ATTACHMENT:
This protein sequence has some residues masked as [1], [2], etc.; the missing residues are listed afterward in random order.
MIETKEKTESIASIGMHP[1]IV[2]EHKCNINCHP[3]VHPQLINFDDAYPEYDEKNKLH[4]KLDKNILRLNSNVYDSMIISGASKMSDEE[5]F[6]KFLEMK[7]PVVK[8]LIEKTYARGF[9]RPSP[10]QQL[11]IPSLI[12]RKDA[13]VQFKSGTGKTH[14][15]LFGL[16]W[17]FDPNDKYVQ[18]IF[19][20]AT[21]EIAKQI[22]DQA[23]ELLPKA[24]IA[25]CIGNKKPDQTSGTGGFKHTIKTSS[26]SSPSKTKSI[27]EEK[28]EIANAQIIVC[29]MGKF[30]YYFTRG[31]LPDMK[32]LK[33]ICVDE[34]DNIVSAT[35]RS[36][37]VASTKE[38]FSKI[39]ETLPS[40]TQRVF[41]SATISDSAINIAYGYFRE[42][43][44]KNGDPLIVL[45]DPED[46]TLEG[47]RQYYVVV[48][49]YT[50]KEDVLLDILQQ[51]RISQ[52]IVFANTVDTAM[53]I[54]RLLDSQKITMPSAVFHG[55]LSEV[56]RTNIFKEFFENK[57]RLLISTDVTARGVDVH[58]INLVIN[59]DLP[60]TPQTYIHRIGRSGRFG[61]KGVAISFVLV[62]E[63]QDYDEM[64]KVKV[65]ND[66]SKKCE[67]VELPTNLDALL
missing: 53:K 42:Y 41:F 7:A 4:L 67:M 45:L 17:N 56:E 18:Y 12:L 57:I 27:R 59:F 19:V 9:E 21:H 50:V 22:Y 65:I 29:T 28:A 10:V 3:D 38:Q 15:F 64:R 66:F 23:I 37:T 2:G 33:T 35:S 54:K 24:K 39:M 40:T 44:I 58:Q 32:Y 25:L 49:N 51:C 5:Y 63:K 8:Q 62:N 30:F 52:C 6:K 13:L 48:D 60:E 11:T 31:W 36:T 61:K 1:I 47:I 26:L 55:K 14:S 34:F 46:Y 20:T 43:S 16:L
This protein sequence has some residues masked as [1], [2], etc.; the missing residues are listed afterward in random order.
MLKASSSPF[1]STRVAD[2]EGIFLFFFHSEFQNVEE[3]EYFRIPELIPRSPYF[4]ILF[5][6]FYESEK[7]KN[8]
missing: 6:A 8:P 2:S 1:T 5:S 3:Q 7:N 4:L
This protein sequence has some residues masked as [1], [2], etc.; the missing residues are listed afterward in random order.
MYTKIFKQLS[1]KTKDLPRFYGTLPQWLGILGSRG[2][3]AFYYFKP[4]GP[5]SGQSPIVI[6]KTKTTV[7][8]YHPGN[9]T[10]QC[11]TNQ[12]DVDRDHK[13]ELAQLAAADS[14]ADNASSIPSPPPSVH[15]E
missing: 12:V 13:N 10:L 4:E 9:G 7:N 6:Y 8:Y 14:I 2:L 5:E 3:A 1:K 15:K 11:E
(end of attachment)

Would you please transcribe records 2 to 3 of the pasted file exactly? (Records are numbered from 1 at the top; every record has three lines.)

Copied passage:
This protein sequence has some residues masked as [1], [2], etc.; the missing residues are listed afterward in random order.
MLKASSSPF[1]STRVAD[2]EGIFLFFFHSEFQNVEE[3]EYFRIPELIPRSPYF[4]ILF[5][6]FYESEK[7]KN[8]
missing: 6:A 8:P 2:S 1:T 5:S 3:Q 7:N 4:L
This protein sequence has some residues masked as [1], [2], etc.; the missing residues are listed afterward in random order.
MYTKIFKQLS[1]KTKDLPRFYGTLPQWLGILGSRG[2][3]AFYYFKP[4]GP[5]SGQSPIVI[6]KTKTTV[7][8]YHPGN[9]T[10]QC[11]TNQ[12]DVDRDHK[13]ELAQLAAADS[14]ADNASSIPSPPPSVH[15]E
missing: 12:V 13:N 10:L 4:E 9:G 7:N 6:Y 8:Y 14:I 2:L 5:E 3:A 1:K 15:K 11:E